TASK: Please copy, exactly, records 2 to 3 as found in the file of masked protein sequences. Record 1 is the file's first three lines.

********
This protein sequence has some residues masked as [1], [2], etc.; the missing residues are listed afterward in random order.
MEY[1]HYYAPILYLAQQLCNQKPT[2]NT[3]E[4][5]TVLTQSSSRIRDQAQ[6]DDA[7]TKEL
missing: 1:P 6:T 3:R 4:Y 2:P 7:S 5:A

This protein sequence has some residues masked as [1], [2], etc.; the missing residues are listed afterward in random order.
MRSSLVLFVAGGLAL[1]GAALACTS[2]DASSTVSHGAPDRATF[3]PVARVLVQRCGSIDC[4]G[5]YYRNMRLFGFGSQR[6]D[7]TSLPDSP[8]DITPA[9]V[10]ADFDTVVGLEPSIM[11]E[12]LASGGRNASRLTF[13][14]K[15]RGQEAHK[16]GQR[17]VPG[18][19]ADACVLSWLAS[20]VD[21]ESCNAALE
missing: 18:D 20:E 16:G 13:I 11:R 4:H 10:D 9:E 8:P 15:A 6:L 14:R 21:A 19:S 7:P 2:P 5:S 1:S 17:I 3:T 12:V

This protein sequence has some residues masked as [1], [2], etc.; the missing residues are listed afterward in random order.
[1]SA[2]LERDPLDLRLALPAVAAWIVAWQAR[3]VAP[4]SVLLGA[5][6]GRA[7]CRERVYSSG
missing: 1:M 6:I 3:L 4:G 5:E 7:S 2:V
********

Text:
This protein sequence has some residues masked as [1], [2], etc.; the missing residues are listed afterward in random order.
MRSSLVLFVAGGLAL[1]GAALACTS[2]DASSTVSHGAPDRATF[3]PVARVLVQRCGSIDC[4]G[5]YYRNMRLFGFGSQR[6]D[7]TSLPDSP[8]DITPA[9]V[10]ADFDTVVGLEPSIM[11]E[12]LASGGRNASRLTF[13][14]K[15]RGQEAHK[16]GQR[17]VPG[18][19]ADACVLSWLAS[20]VD[21]ESCNAALE
missing: 18:D 20:E 16:G 13:I 11:R 4:H 10:D 9:E 8:P 15:A 6:L 14:R 21:A 19:S 7:P 2:P 5:S 1:S 17:I 3:T 12:V

This protein sequence has some residues masked as [1], [2], etc.; the missing residues are listed afterward in random order.
[1]SA[2]LERDPLDLRLALPAVAAWIVAWQAR[3]VAP[4]SVLLGA[5][6]GRA[7]CRERVYSSG
missing: 1:M 6:I 3:L 4:G 5:E 7:S 2:V